'Art with Heart 2023': Different sparks light the way forward for RHB’s exhibition

The show features 160 pieces of artwork by 60 Malaysian artists, some of whom are neurodivergent.

The theme for this fifth instalment of the bank’s annual showcase is “Sparks of Change” (Photo: RHB Group)

“Sparks of Change” sizzles in various works that make up RHB’s Art with Heart 2023 exhibition, currently on at Bangsar Shopping Centre (BSC), Kuala Lumpur. The theme for this fifth instalment of the bank’s annual showcase reflects the excitement and energy of home-grown talent, including neurodiverse artists, whose pieces are up for sale.  

About 160 creations are on show, curated by Iz Sulaini of Kolme Management, who chose them for their finesse, what the artist aims to do, and the stories they tell. Each piece has a story; they differ but are compelling in engaging ways.

Jakob van Klang’s Spiral Into Oblivion shows people being sucked into oblivion by chronic fatigue syndrome. “You see them going from big to small, until they vanish. These are people housebound by fatigue, people forgotten by society because of the illness,” says Jakob (aka Lim Ming Guang), who started painting full-time in March. His unusual moniker is a nod to painters such as van Gogh and Rembrandt, who took the names of the towns they hailed from.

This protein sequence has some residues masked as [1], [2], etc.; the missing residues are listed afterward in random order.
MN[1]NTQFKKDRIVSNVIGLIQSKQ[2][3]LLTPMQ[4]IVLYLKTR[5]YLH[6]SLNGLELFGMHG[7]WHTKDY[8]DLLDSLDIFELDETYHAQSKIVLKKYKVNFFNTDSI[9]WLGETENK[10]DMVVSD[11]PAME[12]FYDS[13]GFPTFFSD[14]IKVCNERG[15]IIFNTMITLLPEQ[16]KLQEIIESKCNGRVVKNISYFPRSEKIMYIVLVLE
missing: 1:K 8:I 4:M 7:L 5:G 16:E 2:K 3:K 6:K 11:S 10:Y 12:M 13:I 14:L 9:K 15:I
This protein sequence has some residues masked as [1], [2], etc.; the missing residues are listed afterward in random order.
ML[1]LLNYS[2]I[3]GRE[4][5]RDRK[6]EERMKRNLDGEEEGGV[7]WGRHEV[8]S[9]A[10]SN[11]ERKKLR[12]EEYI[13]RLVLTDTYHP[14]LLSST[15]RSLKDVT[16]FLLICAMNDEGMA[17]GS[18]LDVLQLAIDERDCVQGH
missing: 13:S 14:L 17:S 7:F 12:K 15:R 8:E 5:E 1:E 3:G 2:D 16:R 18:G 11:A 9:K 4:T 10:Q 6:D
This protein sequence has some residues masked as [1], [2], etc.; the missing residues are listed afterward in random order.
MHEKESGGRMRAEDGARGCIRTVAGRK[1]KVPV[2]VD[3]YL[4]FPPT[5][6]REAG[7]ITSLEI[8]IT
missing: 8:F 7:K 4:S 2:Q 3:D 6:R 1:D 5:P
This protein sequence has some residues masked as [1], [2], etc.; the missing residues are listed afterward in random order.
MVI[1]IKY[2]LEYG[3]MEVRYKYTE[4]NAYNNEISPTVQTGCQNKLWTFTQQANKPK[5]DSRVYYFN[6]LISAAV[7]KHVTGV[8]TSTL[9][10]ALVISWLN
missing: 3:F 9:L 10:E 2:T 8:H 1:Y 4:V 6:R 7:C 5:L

Burning Out But At Least I’m Burning by Sarawakian Bethany Balan looks at two sides of a spark. A match when struck lights up its surroundings, but sacrifices itself in the process. Pessimism or a symbol of hope? It is up to the viewer to decide, she says.



Dhan Illiani Yusof also plays with interpretation in five works of conceptual photography on canvas with hand-beaded embellishments to show how every day is composed in different ways and her contrasting feelings on a day-to-day basis.

“I am my own brand,” says the multidisciplinary freelancer who “envisions raw vulnerability, self-esteem, adversity and growth through an imagined language using flowers as a form of hybrid complex emotions”.

Neurodiverse artist Tan Ken Ming, 25 next month, approaches art in a direct, detailed and colourful way. He draws inspiration from Aesop’s fables, nature and things he reads about or hears. Panda, one of his five paintings at the RHB exhibition, came about after his mother Veronica Chung told him that panda cubs Yi Yi and Sheng Yi would be returning to China on Aug 29.

Art with Heart is on show at the BSC concourse until Sept 3, from 10am to 10pm daily. If you are thinking of a meaningful way to support home-grown artistic talent, go buy a painting. It will mean a lot, especially to the young ones pursuing their dream and sparking change along the way.


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